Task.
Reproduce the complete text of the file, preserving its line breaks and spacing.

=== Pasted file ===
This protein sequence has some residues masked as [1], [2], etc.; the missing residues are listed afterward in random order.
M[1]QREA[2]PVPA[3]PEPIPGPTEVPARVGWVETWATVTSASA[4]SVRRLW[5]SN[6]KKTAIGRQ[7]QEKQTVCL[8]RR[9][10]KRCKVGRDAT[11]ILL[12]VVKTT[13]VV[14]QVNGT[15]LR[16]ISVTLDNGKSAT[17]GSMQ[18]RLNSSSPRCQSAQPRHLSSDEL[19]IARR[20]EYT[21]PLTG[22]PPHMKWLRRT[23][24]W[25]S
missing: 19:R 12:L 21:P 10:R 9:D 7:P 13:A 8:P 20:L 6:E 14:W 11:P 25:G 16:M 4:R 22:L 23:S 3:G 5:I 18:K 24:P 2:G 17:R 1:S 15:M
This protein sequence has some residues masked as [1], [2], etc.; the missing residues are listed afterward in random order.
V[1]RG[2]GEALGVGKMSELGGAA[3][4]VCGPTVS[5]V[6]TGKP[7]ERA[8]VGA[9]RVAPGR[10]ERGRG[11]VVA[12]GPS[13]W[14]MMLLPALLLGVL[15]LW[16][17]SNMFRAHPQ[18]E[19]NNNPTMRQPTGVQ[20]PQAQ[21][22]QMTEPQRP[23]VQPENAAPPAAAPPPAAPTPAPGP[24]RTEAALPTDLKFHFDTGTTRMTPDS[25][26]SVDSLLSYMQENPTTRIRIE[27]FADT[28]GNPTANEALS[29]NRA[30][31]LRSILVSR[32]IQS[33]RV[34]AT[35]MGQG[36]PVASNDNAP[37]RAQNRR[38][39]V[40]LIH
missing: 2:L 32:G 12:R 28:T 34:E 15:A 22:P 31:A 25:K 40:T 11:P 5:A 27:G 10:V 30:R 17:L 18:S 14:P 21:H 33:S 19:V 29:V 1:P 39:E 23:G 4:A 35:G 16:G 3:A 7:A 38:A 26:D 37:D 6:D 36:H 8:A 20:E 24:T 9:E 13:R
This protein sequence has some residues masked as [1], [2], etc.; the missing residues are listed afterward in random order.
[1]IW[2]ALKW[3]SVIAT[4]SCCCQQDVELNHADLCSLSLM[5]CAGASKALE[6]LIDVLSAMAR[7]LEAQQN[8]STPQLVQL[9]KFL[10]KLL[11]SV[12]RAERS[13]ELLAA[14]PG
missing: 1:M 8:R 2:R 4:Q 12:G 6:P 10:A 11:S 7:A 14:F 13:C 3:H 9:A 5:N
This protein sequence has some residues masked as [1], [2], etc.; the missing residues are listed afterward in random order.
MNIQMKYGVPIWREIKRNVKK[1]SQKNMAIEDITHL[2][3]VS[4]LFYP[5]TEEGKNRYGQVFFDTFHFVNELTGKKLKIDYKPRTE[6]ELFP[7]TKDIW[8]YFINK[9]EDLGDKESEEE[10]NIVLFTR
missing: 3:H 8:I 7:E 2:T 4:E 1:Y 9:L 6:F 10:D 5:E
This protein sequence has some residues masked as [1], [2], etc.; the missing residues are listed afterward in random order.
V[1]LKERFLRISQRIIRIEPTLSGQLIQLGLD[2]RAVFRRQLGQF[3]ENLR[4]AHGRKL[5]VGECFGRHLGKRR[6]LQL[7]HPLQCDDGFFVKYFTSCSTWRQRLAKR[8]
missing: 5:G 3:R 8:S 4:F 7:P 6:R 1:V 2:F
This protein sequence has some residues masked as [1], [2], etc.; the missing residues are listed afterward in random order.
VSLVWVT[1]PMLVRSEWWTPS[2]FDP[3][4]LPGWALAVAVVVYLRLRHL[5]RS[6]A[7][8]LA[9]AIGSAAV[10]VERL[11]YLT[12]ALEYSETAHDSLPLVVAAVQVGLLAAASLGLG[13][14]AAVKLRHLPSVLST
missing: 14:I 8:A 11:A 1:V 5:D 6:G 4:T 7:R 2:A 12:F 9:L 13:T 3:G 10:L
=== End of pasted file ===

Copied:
This protein sequence has some residues masked as [1], [2], etc.; the missing residues are listed afterward in random order.
M[1]QREA[2]PVPA[3]PEPIPGPTEVPARVGWVETWATVTSASA[4]SVRRLW[5]SN[6]KKTAIGRQ[7]QEKQTVCL[8]RR[9][10]KRCKVGRDAT[11]ILL[12]VVKTT[13]VV[14]QVNGT[15]LR[16]ISVTLDNGKSAT[17]GSMQ[18]RLNSSSPRCQSAQPRHLSSDEL[19]IARR[20]EYT[21]PLTG[22]PPHMKWLRRT[23][24]W[25]S
missing: 19:R 12:L 21:P 10:R 9:D 7:P 13:A 8:P 20:L 6:E 14:W 11:P 25:G 16:M 4:R 22:L 23:S 3:G 5:I 18:K 24:P 2:G 17:R 1:S 15:M
This protein sequence has some residues masked as [1], [2], etc.; the missing residues are listed afterward in random order.
V[1]RG[2]GEALGVGKMSELGGAA[3][4]VCGPTVS[5]V[6]TGKP[7]ERA[8]VGA[9]RVAPGR[10]ERGRG[11]VVA[12]GPS[13]W[14]MMLLPALLLGVL[15]LW[16][17]SNMFRAHPQ[18]E[19]NNNPTMRQPTGVQ[20]PQAQ[21][22]QMTEPQRP[23]VQPENAAPPAAAPPPAAPTPAPGP[24]RTEAALPTDLKFHFDTGTTRMTPDS[25][26]SVDSLLSYMQENPTTRIRIE[27]FADT[28]GNPTANEALS[29]NRA[30][31]LRSILVSR[32]IQS[33]RV[34]AT[35]MGQG[36]PVASNDNAP[37]RAQNRR[38][39]V[40]LIH
missing: 2:L 32:G 12:R 28:T 34:E 15:A 22:P 31:A 25:K 40:T 11:P 5:A 27:G 10:V 30:R 17:L 18:S 14:P 21:H 33:S 19:V 29:V 1:P 39:E 23:G 4:A 35:G 16:G 3:A 7:A 38:A 26:D 37:D 6:D 36:H 8:A 20:E 24:T 9:E 13:R
This protein sequence has some residues masked as [1], [2], etc.; the missing residues are listed afterward in random order.
[1]IW[2]ALKW[3]SVIAT[4]SCCCQQDVELNHADLCSLSLM[5]CAGASKALE[6]LIDVLSAMAR[7]LEAQQN[8]STPQLVQL[9]KFL[10]KLL[11]SV[12]RAERS[13]ELLAA[14]PG
missing: 1:M 8:R 2:R 4:Q 12:G 6:P 10:A 11:S 7:A 14:F 13:C 3:H 9:A 5:N
This protein sequence has some residues masked as [1], [2], etc.; the missing residues are listed afterward in random order.
MNIQMKYGVPIWREIKRNVKK[1]SQKNMAIEDITHL[2][3]VS[4]LFYP[5]TEEGKNRYGQVFFDTFHFVNELTGKKLKIDYKPRTE[6]ELFP[7]TKDIW[8]YFINK[9]EDLGDKESEEE[10]NIVLFTR
missing: 3:H 8:I 7:E 2:T 4:E 1:Y 9:L 6:F 10:D 5:E
This protein sequence has some residues masked as [1], [2], etc.; the missing residues are listed afterward in random order.
V[1]LKERFLRISQRIIRIEPTLSGQLIQLGLD[2]RAVFRRQLGQF[3]ENLR[4]AHGRKL[5]VGECFGRHLGKRR[6]LQL[7]HPLQCDDGFFVKYFTSCSTWRQRLAKR[8]
missing: 5:G 3:R 8:S 4:F 7:P 6:R 1:V 2:F
This protein sequence has some residues masked as [1], [2], etc.; the missing residues are listed afterward in random order.
VSLVWVT[1]PMLVRSEWWTPS[2]FDP[3][4]LPGWALAVAVVVYLRLRHL[5]RS[6]A[7][8]LA[9]AIGSAAV[10]VERL[11]YLT[12]ALEYSETAHDSLPLVVAAVQVGLLAAASLGLG[13][14]AAVKLRHLPSVLST
missing: 14:I 8:A 11:A 1:V 5:D 6:G 4:T 7:R 2:A 12:F 9:L 13:T 3:G 10:L